I had decided not to start tomatoes, eggplants or peppers this year but despite my best intentions, people kindly shared seed, and I saved seed, and well I really wanted this or that variety so I ended up starting a near full house of plants including the above three varieties.
(Scroll down for how to save pepper seeds)
For those of you gracious enough to share seed, a selection of your babies:
Black Hungarian from Southwest Ontario:
I was intrigued by this variety but had never tried it before. The plant is very ornamental and productive even in our less than ideal weather as of late. I am looking forward to tasting them.
D'eschellette (my ink ran... Michel what was that pepper called again?... How plant names get altered.) from MidEastern Ontario
Since I took this picture, mere days again, these peppers have really beefed out.
Banana Pepper from somewhere... I can't remember exactly where... (why you should keep better records than me.)
Mini Chocolate Bell saved from my garden
I did not isolate these plants from the others they were snuggle-close with so I don't know if there has been any crossing or not. However, they do have strange pointy bits on their flesh which I'm not sure is a change in the genes or some sort of pest damage. The peppers look undamaged just bumpy.
Scotch Bonnet Habenero from grocery store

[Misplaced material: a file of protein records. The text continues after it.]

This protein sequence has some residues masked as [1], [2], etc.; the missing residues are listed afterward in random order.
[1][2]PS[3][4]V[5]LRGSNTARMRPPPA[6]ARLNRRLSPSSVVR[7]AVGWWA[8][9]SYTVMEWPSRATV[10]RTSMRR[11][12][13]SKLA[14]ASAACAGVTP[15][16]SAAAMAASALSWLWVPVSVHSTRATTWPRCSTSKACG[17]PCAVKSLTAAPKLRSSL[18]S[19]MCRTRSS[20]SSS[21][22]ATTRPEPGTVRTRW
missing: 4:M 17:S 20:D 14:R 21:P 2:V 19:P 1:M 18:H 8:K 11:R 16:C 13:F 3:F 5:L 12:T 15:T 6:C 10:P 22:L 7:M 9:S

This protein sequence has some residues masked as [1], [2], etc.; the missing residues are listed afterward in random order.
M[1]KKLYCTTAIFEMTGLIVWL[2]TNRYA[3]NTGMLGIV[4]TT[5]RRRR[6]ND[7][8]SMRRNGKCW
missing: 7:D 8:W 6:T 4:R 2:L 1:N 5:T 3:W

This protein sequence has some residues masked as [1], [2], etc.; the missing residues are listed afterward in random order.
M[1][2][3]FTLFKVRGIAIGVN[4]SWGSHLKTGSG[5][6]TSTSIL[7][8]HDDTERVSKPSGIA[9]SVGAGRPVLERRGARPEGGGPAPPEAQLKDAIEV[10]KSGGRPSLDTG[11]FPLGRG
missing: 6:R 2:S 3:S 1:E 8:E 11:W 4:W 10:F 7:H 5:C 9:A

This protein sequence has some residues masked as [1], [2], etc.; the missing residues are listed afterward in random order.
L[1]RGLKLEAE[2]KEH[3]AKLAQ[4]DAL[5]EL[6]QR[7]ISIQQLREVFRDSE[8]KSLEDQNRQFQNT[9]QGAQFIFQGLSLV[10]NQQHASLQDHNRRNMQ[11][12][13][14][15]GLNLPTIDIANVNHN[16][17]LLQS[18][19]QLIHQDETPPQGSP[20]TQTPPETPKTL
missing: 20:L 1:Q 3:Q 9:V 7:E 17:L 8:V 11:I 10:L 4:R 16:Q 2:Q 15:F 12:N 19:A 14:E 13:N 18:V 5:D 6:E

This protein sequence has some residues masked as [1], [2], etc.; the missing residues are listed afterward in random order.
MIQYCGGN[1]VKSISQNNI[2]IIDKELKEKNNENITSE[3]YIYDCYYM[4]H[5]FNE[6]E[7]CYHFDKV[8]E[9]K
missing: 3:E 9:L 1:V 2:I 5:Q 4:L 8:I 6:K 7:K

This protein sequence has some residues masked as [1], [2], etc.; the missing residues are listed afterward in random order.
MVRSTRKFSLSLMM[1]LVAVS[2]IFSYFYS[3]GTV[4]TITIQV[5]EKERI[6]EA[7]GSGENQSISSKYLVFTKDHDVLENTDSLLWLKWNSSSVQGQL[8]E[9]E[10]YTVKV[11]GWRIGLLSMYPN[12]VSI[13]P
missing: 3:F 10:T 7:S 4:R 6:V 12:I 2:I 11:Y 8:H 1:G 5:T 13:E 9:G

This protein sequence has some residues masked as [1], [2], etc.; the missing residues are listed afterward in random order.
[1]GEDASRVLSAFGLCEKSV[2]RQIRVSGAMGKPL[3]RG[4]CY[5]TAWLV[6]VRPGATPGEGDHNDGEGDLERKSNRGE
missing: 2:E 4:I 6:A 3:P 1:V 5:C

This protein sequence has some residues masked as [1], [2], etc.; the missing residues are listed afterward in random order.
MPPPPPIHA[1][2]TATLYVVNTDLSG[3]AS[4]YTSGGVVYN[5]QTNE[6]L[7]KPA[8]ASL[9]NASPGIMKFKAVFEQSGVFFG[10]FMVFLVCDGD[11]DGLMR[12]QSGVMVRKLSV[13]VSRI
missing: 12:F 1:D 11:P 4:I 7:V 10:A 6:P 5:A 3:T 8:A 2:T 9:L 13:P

Thanks box store, and anonymous growers, for these. They are just about to flower so I'm not expecting fruit to ripen outside or even this year but I overwinter my peppers so hopefully next year I can taste them. Beside it is the re-rooted variegated fish that I saved from The Museum of Agriculture's demonstration gardens (it was on the ground, I swear). I'll have to wait until next year to get fruit from that too.
4 year old peppers plants confined to small pots:
Long Red Cayenne, on the left, producing strong and Fatali taking a break this year after fruiting indoors.
Saving Pepper Seeds
This is easy. Find yourself ripe peppers, scrape out the seeds, let them dry for a good week, spread out on a flat surface with good air circulation, not touching anything, and then label and put away in a cool, dry place like other seeds.
I like to dry mine on paper towels as they suck up moisture. They also tend to stick to the seed but a bit of dry towel on my seed hasn't yet been a problem for germination.
Okay, that's the way I do it but there are some caveats.
Caveat 1: Peppers are generally self-pollinating (they fertilize themselves) but if you are growing more than one variety, especially in the same species (same latin name), it's possible they might cross. Sources vary on how common this is (see Chileman link below for lots of detail)
Caveat 2: If you are saving from a hybrid pepper, then the result is anyone's guess but heck, if you have the room, it might be fun to experiment.
Caveat 3: I'm assuming peppers carry seed born diseases. Chileman recommends discarding any deformed, damaged or spotty seeds. You can treat seeds with 'hot water' before planting them. I have never tried this but it sounds like something you would want to do just before sowing them. As a general rule, don't save seed from plants with serious disease and warn the person you are sharing seed with of any potential problems. Destroy any deformed or suspicious seedlings or plants while growing too.
Chileman gives you more details on saving hot pepper seeds
Treating seed with hot water or chlorine from the Ohio State University